A Free press (part 2)

Last week we saw the dismal news, courtesy of Reporters without Borders that ‘the press freedom situation in 180 countries and territories … is totally blocked or seriously impeded in 73 countries and constrained in 59 others, which together represent 73% of the countries evaluated. These countries are classified as having “very bad,” “bad” or “problematic” environments for press freedom.

The internet, in terms of print newspapers, has not helped, gutting newspapers worldwide of revenue and readers.

Is there another side to the story? I hope so. Among the forces fighting back are:

OSINT: Open Source intelligence, made famous in the UK by Bellingcat, and now replicated in other groups, has whizzed together brilliant minds, dogged investigation and habits of integrity, just like the best of the old. Connected by the internet, people comb publicly available information to establish the kinds of facts that journalists used to have to uncover with shoe-leather alone. For example when Russia was secretly, and they thought deniably, invading parts of Ukraine years ago, Bellingcat found Facebook entries of Russian soldiers smiling in conquered parts of Ukraine. Bellingcat’s founder Eliot Higgins’ book is a wonderful read, unless you’re a fact-supressing dictator.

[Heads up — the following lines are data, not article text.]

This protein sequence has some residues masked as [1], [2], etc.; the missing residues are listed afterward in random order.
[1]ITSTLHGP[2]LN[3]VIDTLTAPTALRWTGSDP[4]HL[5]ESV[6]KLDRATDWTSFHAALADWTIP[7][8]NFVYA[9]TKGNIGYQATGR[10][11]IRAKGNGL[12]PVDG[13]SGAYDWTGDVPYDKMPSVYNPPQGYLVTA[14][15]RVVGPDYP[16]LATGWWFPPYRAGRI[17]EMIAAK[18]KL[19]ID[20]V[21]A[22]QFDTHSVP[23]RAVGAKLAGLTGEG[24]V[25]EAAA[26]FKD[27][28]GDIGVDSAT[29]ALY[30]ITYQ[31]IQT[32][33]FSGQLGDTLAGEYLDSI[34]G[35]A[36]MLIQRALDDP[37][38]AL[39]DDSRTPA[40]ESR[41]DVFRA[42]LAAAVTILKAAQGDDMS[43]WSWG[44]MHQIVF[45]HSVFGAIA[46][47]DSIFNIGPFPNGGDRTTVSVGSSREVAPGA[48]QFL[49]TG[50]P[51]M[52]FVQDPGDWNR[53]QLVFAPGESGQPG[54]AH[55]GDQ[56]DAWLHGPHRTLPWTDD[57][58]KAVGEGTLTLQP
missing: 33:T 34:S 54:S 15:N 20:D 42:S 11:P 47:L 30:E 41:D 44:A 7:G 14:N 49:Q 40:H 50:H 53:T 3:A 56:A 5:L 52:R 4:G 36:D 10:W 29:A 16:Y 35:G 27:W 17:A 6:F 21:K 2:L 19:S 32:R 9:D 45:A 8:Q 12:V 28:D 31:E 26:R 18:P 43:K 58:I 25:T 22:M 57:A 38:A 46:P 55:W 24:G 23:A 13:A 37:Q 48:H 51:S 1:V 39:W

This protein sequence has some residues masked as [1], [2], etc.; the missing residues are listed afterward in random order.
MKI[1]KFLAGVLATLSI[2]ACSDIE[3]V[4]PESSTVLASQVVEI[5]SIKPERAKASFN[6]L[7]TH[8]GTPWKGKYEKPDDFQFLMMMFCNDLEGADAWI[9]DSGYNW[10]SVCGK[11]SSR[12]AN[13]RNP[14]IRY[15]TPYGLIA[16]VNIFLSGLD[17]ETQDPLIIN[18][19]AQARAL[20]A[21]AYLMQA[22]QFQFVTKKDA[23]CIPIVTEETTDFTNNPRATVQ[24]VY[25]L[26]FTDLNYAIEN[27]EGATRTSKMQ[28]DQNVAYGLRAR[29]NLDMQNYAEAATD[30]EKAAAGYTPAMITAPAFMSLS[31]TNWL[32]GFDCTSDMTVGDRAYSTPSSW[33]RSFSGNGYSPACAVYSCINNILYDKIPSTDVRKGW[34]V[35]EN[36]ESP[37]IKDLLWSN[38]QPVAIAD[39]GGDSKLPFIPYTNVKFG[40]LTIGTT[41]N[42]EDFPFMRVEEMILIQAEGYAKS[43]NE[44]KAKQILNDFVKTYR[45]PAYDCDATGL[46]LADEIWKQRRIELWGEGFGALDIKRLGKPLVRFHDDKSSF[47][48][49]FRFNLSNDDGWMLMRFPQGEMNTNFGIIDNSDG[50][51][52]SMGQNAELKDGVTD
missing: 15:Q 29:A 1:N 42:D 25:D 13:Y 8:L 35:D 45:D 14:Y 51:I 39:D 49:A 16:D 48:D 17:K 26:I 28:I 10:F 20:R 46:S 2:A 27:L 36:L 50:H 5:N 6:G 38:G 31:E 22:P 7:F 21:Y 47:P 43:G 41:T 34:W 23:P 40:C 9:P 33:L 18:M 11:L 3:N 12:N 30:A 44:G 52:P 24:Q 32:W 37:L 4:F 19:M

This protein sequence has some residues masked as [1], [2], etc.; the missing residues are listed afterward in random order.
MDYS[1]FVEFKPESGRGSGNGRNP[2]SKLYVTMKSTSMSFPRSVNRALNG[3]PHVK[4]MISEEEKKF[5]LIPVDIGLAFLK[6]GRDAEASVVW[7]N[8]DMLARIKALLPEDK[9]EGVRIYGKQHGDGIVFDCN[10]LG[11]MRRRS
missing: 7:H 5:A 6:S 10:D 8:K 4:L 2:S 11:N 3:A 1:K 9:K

News organizations who have found a way to thrive in the new world. Step forward the New York Times, the Washington Post, the Economist, the BBC, even Al-Jazeera, whose Palestinian-American reporter, Shireen Abu Akleh, a Christian, was recently gunned down even though she was wearing a rather large sign saying ‘Press’. The press isn’t as big or as widely committed to separating news from opinion as it used to be, but like a Yorkshire terrier, diminutive size just makes it easier to bite ankles.

Books. Somewhat counter-intuitively, the long form of a non-fiction book has done much to trouble the repressive.I’m just finishing Catherine Belton’s wonderful book Putin’s People and recently I read Tom Burgess’ title Kleptopia. Each journo, and their publishers, have had to fight angry oligarchs through the courts. I bought the books to support them. And everyone survived, except the reputations of the oligarchs. Wonderful books of dogged journalists.

Social media itself. Yes, it still has a power for good. Alexei Navalny completely wrong-footed the Kremlin when he produced a YouTube video about Vladimir Putin’s (alleged) palace. In Russian, it has just garnered a mere 123 million views, which can’t all be his mum showing them to her friends. Vladimir (perhaps Vladimire is better) had to go on TV himself to deny everything.

Better than all these wisps of hope in the turmoil (73% of countries with strangled media!) is the sense of hope that those of us with a Christian faith can muster. The world is in somebody’s hands. The rule of the repressive is not the last word. It’s slow, but skill, wit and integrity will find a way. Keep biting the ankles, don’t let go.

Why electricity is just as good as miracles
A free press, the white blood cells of our communities

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